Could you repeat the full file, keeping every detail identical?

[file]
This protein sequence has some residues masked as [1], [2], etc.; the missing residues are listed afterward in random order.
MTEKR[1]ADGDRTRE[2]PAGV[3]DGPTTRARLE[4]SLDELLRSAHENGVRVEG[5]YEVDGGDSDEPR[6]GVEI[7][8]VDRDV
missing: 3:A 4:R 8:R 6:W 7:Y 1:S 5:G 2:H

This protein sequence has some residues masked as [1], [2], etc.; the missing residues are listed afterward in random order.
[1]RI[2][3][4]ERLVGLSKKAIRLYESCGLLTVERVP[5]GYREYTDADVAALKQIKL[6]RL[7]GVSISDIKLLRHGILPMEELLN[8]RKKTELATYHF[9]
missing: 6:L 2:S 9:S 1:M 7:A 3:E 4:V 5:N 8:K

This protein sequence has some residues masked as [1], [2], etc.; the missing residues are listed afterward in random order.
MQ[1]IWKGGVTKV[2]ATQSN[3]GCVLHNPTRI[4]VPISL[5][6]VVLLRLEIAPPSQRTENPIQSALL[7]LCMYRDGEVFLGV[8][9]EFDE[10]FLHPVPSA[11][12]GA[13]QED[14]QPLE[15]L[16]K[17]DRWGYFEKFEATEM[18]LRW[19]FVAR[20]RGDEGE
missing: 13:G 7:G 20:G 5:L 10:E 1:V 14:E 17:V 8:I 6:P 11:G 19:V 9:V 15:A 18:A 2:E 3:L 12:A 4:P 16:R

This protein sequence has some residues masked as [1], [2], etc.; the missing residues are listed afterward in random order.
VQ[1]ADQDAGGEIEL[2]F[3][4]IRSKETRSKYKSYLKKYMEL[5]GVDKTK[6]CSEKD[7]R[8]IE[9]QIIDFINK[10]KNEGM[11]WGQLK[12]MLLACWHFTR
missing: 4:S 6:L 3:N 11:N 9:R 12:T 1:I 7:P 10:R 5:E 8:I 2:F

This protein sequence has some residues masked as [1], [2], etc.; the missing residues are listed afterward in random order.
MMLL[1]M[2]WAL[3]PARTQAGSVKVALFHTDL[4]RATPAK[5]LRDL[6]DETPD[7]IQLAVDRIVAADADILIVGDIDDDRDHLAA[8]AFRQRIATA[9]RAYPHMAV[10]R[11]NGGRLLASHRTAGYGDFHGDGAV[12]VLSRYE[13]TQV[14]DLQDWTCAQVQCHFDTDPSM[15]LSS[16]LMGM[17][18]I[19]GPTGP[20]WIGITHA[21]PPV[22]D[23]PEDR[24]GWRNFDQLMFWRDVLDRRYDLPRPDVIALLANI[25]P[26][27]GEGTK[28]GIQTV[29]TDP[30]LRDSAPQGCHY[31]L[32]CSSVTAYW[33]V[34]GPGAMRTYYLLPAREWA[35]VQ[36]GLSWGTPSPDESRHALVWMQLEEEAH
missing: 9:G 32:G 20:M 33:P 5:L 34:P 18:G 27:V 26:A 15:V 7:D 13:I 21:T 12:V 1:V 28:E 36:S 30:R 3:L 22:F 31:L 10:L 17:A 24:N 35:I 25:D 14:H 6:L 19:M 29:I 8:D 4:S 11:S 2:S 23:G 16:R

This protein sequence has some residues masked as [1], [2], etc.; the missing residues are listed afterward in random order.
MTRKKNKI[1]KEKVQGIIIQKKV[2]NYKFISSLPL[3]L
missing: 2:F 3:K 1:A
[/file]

This protein sequence has some residues masked as [1], [2], etc.; the missing residues are listed afterward in random order.
MTEKR[1]ADGDRTRE[2]PAGV[3]DGPTTRARLE[4]SLDELLRSAHENGVRVEG[5]YEVDGGDSDEPR[6]GVEI[7][8]VDRDV
missing: 3:A 4:R 8:R 6:W 7:Y 1:S 5:G 2:H

This protein sequence has some residues masked as [1], [2], etc.; the missing residues are listed afterward in random order.
[1]RI[2][3][4]ERLVGLSKKAIRLYESCGLLTVERVP[5]GYREYTDADVAALKQIKL[6]RL[7]GVSISDIKLLRHGILPMEELLN[8]RKKTELATYHF[9]
missing: 6:L 2:S 9:S 1:M 7:A 3:E 4:V 5:N 8:K

This protein sequence has some residues masked as [1], [2], etc.; the missing residues are listed afterward in random order.
MQ[1]IWKGGVTKV[2]ATQSN[3]GCVLHNPTRI[4]VPISL[5][6]VVLLRLEIAPPSQRTENPIQSALL[7]LCMYRDGEVFLGV[8][9]EFDE[10]FLHPVPSA[11][12]GA[13]QED[14]QPLE[15]L[16]K[17]DRWGYFEKFEATEM[18]LRW[19]FVAR[20]RGDEGE
missing: 13:G 7:G 20:G 5:L 10:E 1:V 14:E 17:V 8:I 6:P 11:G 19:V 9:V 15:A 18:A 2:E 3:L 12:A 4:P 16:R

This protein sequence has some residues masked as [1], [2], etc.; the missing residues are listed afterward in random order.
VQ[1]ADQDAGGEIEL[2]F[3][4]IRSKETRSKYKSYLKKYMEL[5]GVDKTK[6]CSEKD[7]R[8]IE[9]QIIDFINK[10]KNEGM[11]WGQLK[12]MLLACWHFTR
missing: 4:S 6:L 3:N 11:N 9:R 12:T 1:I 7:P 10:R 5:E 8:I 2:F

This protein sequence has some residues masked as [1], [2], etc.; the missing residues are listed afterward in random order.
MMLL[1]M[2]WAL[3]PARTQAGSVKVALFHTDL[4]RATPAK[5]LRDL[6]DETPD[7]IQLAVDRIVAADADILIVGDIDDDRDHLAA[8]AFRQRIATA[9]RAYPHMAV[10]R[11]NGGRLLASHRTAGYGDFHGDGAV[12]VLSRYE[13]TQV[14]DLQDWTCAQVQCHFDTDPSM[15]LSS[16]LMGM[17][18]I[19]GPTGP[20]WIGITHA[21]PPV[22]D[23]PEDR[24]GWRNFDQLMFWRDVLDRRYDLPRPDVIALLANI[25]P[26][27]GEGTK[28]GIQTV[29]TDP[30]LRDSAPQGCHY[31]L[32]CSSVTAYW[33]V[34]GPGAMRTYYLLPAREWA[35]VQ[36]GLSWGTPSPDESRHALVWMQLEEEAH
missing: 9:G 32:G 20:M 33:P 5:L 34:P 18:G 27:V 26:A 15:V 7:D 13:I 21:T 12:V 1:V 28:E 36:S 30:R 3:L 22:F 31:L 10:L 17:A 24:N 35:I 25:D 14:H 6:L 19:M 29:I 8:D 4:S 11:S 2:S 23:G 16:R

This protein sequence has some residues masked as [1], [2], etc.; the missing residues are listed afterward in random order.
MTRKKNKI[1]KEKVQGIIIQKKV[2]NYKFISSLPL[3]L
missing: 2:F 3:K 1:A